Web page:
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Metal Welding

Metal Welding Technology Using Lasers


Laser beam welding is a welding technique used to join multiple pieces of metal through the
use of a laser. The beam provides a concentrated heat source, allowing for narrow, deep welds
and high welding rates. The process is frequently used in high volume applications, such as in
the automotive industry. Similar to electron beam welding (EBW), laser beam welding has a
high power density (on the order of 1 MW/cm2) resulting in small heat-affected zones and
high heating and cooling rates. The spot size of the laser can vary from 0.2 mm to dozens of
millimeters, even though the spot size of the laser between 0.4 mm and 0.6 mm are usually
used for metal welding. The depth of penetration is proportional to the amount of power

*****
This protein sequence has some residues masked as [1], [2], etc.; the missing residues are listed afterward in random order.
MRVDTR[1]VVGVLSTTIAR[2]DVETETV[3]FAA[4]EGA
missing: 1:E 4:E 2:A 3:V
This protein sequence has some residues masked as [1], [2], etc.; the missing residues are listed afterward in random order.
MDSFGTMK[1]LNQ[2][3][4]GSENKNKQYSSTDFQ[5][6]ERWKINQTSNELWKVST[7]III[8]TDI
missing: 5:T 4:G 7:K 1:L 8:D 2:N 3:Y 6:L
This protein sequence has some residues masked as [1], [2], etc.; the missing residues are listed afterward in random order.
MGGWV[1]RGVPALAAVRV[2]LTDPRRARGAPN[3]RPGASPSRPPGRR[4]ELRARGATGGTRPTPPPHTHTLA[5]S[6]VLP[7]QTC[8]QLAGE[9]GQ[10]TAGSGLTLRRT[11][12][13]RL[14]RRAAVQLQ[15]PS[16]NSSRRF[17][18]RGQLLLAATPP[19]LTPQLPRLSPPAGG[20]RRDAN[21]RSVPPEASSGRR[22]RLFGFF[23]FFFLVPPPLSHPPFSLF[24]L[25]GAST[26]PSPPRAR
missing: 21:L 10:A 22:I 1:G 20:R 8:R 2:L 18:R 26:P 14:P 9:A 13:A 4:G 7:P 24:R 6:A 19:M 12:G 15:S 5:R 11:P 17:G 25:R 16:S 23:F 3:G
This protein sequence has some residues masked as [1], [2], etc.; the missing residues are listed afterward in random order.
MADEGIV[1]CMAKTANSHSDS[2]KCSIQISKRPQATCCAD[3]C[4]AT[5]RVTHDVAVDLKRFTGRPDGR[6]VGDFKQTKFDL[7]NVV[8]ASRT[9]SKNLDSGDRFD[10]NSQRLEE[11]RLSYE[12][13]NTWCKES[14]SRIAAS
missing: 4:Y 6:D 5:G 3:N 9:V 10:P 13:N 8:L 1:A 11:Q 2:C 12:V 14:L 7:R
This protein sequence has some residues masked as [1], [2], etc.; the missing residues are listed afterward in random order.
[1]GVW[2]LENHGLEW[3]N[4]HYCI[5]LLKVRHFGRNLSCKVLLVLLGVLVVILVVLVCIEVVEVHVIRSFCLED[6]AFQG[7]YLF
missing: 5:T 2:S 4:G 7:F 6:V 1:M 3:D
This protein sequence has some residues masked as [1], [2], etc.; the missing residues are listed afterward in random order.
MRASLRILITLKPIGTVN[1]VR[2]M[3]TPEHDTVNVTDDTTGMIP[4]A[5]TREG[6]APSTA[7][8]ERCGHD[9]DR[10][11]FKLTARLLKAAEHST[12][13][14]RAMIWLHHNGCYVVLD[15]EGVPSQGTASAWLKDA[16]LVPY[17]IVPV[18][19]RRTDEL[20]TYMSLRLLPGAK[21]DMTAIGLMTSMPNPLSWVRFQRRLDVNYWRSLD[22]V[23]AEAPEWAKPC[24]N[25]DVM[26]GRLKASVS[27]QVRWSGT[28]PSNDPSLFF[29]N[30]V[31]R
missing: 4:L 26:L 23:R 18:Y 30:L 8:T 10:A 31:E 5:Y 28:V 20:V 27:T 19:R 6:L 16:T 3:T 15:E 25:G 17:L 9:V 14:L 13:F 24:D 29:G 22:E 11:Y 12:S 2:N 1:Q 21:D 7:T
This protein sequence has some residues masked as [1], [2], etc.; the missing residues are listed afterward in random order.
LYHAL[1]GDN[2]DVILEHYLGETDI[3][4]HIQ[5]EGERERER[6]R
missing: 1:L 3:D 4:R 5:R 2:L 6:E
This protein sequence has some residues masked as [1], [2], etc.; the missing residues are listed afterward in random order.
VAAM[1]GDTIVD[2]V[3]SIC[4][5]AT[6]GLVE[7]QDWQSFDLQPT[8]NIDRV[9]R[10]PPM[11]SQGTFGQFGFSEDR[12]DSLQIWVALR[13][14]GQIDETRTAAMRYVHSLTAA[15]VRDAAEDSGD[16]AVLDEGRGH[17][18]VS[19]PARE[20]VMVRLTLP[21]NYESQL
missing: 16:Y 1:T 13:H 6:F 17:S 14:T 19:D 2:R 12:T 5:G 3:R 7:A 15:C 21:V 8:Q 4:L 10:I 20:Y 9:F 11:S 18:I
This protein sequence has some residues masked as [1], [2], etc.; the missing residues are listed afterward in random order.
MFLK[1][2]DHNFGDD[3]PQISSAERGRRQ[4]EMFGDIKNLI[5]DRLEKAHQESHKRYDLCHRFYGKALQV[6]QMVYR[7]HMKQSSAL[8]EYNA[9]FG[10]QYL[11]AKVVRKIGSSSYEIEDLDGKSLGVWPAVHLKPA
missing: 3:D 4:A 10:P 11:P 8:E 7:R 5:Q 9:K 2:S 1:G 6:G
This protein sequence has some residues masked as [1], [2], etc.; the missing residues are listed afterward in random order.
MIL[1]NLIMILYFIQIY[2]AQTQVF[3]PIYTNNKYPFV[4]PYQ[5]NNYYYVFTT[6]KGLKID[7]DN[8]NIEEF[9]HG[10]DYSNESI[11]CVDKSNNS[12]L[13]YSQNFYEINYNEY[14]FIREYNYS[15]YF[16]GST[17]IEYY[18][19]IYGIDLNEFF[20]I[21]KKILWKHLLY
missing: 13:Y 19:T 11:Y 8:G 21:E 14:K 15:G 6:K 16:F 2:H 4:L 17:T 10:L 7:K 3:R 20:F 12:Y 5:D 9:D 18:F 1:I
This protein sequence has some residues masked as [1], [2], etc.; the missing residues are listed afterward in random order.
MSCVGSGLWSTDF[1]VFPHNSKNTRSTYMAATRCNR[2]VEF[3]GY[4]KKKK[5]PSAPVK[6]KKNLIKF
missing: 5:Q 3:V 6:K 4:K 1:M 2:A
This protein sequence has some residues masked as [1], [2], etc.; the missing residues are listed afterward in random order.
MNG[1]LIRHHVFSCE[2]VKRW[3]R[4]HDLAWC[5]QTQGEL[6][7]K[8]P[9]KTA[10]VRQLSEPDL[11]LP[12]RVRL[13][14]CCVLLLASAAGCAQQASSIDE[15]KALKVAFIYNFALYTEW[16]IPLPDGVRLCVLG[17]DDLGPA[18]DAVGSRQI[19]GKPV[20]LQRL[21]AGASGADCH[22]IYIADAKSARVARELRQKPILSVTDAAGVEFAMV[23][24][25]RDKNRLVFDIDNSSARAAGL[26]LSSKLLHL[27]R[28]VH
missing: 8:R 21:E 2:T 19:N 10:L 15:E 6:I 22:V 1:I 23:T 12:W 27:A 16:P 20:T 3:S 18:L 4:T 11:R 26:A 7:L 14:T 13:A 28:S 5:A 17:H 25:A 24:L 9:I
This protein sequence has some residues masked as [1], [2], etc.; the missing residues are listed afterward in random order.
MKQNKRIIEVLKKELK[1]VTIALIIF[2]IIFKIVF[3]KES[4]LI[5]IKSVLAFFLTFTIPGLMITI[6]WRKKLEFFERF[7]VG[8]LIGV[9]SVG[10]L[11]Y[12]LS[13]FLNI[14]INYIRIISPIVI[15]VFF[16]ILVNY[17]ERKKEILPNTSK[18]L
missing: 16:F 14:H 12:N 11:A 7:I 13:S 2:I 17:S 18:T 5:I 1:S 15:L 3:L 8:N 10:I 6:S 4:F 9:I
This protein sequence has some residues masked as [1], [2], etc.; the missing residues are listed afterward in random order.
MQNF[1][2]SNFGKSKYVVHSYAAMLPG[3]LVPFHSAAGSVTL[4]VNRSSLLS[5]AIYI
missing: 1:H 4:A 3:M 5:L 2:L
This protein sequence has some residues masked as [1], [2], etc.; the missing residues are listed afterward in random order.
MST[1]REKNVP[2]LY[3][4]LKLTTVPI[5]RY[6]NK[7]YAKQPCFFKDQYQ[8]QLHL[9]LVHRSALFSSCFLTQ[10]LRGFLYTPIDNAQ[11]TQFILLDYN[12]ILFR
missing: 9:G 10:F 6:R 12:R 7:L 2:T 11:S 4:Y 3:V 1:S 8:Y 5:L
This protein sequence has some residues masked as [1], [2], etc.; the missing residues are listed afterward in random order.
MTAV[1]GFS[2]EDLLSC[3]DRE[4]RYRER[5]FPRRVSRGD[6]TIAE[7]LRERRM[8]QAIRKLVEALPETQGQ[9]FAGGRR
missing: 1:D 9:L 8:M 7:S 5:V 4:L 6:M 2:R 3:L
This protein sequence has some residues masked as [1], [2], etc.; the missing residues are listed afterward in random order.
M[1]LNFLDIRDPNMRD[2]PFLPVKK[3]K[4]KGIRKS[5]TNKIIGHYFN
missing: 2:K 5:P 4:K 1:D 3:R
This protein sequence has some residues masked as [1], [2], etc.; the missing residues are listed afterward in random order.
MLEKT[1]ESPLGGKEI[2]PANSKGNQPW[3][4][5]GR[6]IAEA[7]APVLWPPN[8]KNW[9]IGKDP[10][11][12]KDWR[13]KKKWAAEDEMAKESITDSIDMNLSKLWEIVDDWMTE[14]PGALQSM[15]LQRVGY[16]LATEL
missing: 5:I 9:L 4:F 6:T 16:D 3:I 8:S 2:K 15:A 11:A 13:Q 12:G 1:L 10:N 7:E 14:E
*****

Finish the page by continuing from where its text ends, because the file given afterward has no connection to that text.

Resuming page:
supplied, but it is also dependent on the location of the focal point: penetration is maximized
when the focal point is slightly below the surface of the workpiece.

A CW or pulse laser beam may be used depending on the application. Millisecond-long pulses
are used to weld thin materials such as razor blades while CW laser systems are employed for
deep welds. LBW is a versatile process, capable of welding carbon steels, HSLA steels, stainless
steel, aluminum, and titanium. Due to high cooling rates, cracking is a concern when welding
high-carbon steels. The weld quality is high, similar to that of electron beam welding. The
speed of welding is proportional to the amount of power supplied, but it also depends on the
type and thickness of the workpieces.


  • Increase productivity with high welding speed
  • Good welding seam
  • Minimizes deformation of the product with low heat input
  • 2-D/3-D products can be welded

Applications of laser metal welding

  • Precision spot welding
  • Heat conduction welding
  • Parts that require high watertightness
  • Industrial sectors that set a high value on exterior quality

[Application cases of laser metal welding]

Application cases of laser metal welding